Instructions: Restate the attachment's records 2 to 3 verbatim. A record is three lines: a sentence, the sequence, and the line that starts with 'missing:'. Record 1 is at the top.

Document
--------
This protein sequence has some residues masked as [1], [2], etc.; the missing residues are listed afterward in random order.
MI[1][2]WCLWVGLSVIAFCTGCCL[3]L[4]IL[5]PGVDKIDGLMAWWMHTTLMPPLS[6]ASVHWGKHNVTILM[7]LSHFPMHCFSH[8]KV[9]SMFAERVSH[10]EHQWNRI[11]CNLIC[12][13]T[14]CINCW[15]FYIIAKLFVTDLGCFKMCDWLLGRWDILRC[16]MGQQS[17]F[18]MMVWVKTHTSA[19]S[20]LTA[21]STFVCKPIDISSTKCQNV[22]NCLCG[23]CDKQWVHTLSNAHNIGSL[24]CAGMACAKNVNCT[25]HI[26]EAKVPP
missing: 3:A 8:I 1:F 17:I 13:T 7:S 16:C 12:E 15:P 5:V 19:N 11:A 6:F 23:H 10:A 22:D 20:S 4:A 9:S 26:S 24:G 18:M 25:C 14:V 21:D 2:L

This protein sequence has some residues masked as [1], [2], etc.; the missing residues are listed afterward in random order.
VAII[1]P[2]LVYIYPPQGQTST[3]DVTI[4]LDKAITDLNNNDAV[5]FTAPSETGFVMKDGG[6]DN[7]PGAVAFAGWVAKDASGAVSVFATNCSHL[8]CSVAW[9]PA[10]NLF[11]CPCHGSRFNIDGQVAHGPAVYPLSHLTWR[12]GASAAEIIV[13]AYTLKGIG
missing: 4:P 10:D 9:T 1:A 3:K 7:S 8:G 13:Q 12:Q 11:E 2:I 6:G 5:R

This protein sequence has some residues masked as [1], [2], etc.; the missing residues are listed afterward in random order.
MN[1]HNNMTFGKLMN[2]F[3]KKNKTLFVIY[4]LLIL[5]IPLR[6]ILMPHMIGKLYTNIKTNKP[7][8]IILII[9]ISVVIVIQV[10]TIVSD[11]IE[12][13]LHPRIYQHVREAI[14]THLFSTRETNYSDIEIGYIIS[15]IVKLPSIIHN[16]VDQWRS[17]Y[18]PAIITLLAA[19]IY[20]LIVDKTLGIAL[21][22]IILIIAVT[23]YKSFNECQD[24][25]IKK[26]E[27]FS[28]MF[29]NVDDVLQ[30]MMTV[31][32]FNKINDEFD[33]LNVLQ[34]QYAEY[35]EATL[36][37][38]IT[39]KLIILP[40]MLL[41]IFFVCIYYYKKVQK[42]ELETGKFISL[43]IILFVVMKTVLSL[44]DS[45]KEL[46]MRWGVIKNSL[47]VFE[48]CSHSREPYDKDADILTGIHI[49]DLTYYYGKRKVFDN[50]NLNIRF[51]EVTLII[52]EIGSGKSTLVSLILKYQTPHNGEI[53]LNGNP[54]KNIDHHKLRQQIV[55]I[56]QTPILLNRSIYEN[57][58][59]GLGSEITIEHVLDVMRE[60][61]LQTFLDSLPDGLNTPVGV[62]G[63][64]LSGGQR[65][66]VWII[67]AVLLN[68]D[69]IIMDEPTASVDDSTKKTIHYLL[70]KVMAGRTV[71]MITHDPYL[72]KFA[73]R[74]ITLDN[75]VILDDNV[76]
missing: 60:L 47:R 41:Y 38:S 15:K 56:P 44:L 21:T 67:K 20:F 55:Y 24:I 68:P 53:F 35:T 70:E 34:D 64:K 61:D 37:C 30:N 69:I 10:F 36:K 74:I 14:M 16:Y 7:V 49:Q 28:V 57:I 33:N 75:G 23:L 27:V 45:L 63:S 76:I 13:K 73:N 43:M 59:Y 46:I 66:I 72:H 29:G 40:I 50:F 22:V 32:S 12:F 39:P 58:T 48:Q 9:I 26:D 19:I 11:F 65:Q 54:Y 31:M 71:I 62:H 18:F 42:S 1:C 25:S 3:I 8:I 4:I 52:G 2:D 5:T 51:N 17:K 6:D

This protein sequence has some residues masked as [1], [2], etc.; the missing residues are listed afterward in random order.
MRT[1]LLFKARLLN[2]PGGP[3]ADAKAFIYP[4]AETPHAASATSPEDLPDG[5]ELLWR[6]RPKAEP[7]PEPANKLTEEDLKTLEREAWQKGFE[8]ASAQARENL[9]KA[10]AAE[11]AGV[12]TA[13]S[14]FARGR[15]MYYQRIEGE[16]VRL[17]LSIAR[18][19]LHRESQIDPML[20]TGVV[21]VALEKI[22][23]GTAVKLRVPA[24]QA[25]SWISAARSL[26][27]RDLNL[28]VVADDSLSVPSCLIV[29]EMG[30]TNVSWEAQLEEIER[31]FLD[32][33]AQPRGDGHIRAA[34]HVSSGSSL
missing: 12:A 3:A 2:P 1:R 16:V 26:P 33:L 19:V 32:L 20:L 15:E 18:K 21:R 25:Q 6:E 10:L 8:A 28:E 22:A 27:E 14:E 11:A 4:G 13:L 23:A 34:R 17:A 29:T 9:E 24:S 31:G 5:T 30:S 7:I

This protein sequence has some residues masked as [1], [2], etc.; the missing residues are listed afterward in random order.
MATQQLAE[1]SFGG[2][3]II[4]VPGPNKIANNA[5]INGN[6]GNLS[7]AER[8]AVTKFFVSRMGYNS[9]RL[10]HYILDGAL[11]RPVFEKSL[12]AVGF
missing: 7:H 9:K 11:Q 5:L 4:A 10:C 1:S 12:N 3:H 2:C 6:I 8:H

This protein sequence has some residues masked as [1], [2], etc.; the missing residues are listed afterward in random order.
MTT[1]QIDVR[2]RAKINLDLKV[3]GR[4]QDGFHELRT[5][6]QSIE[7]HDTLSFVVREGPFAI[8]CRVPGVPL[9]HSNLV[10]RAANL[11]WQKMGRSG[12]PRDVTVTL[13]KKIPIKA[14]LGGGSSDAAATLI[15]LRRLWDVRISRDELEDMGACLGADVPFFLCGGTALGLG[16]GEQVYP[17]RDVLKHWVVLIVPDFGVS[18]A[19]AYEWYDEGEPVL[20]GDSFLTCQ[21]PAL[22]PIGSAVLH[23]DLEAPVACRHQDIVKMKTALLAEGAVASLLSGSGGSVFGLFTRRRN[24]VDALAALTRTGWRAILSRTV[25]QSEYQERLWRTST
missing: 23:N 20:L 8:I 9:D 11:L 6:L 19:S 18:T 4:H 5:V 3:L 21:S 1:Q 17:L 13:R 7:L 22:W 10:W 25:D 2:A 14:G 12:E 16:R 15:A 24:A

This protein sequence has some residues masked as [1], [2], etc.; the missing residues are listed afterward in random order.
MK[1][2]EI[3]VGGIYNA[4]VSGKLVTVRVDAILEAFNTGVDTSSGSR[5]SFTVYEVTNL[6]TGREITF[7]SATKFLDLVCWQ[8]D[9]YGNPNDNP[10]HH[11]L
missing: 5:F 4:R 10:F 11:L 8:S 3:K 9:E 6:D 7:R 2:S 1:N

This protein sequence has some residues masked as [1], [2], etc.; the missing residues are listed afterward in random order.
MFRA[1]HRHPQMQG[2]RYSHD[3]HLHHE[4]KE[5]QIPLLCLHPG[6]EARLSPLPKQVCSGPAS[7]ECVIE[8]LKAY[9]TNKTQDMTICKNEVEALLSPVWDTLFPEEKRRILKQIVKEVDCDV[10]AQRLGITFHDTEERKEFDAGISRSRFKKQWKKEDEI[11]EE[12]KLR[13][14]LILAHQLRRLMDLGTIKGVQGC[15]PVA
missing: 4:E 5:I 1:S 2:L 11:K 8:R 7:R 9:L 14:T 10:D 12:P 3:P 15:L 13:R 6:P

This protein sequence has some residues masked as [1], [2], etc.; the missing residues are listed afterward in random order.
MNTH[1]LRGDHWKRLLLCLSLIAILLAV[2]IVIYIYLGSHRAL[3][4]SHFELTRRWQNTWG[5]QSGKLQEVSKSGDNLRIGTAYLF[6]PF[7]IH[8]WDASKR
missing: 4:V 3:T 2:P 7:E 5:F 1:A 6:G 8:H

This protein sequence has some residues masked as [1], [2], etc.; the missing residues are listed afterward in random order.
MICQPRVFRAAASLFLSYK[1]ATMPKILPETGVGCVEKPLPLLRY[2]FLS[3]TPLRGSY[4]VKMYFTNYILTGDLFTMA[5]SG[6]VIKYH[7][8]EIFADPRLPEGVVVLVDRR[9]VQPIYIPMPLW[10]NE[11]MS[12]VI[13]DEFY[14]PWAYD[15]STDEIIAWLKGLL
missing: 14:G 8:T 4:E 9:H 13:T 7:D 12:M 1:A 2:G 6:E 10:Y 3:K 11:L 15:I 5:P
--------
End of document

This protein sequence has some residues masked as [1], [2], etc.; the missing residues are listed afterward in random order.
VAII[1]P[2]LVYIYPPQGQTST[3]DVTI[4]LDKAITDLNNNDAV[5]FTAPSETGFVMKDGG[6]DN[7]PGAVAFAGWVAKDASGAVSVFATNCSHL[8]CSVAW[9]PA[10]NLF[11]CPCHGSRFNIDGQVAHGPAVYPLSHLTWR[12]GASAAEIIV[13]AYTLKGIG
missing: 4:P 10:D 9:T 1:A 3:K 7:S 8:G 13:Q 12:Q 11:E 2:I 6:G 5:R

This protein sequence has some residues masked as [1], [2], etc.; the missing residues are listed afterward in random order.
MN[1]HNNMTFGKLMN[2]F[3]KKNKTLFVIY[4]LLIL[5]IPLR[6]ILMPHMIGKLYTNIKTNKP[7][8]IILII[9]ISVVIVIQV[10]TIVSD[11]IE[12][13]LHPRIYQHVREAI[14]THLFSTRETNYSDIEIGYIIS[15]IVKLPSIIHN[16]VDQWRS[17]Y[18]PAIITLLAA[19]IY[20]LIVDKTLGIAL[21][22]IILIIAVT[23]YKSFNECQD[24][25]IKK[26]E[27]FS[28]MF[29]NVDDVLQ[30]MMTV[31][32]FNKINDEFD[33]LNVLQ[34]QYAEY[35]EATL[36][37][38]IT[39]KLIILP[40]MLL[41]IFFVCIYYYKKVQK[42]ELETGKFISL[43]IILFVVMKTVLSL[44]DS[45]KEL[46]MRWGVIKNSL[47]VFE[48]CSHSREPYDKDADILTGIHI[49]DLTYYYGKRKVFDN[50]NLNIRF[51]EVTLII[52]EIGSGKSTLVSLILKYQTPHNGEI[53]LNGNP[54]KNIDHHKLRQQIV[55]I[56]QTPILLNRSIYEN[57][58][59]GLGSEITIEHVLDVMRE[60][61]LQTFLDSLPDGLNTPVGV[62]G[63][64]LSGGQR[65][66]VWII[67]AVLLN[68]D[69]IIMDEPTASVDDSTKKTIHYLL[70]KVMAGRTV[71]MITHDPYL[72]KFA[73]R[74]ITLDN[75]VILDDNV[76]
missing: 60:L 47:R 41:Y 38:S 15:K 56:P 44:L 21:T 67:K 20:F 55:Y 24:I 68:P 53:F 35:T 70:E 34:D 64:K 61:D 37:C 30:N 69:I 10:F 36:K 74:I 14:M 16:Y 7:V 49:Q 28:V 57:I 33:N 75:G 23:L 27:V 45:L 63:S 76:I 13:K 73:N 43:M 59:Y 46:I 66:I 72:H 29:G 40:I 50:F 22:V 32:S 12:F 39:P 58:T 48:Q 9:I 26:D 19:I 11:F 65:Q 54:Y 31:M 71:I 62:H 18:F 42:S 1:C 25:S 3:I 8:I 4:I 52:G 2:D 5:T 51:N 17:K 6:D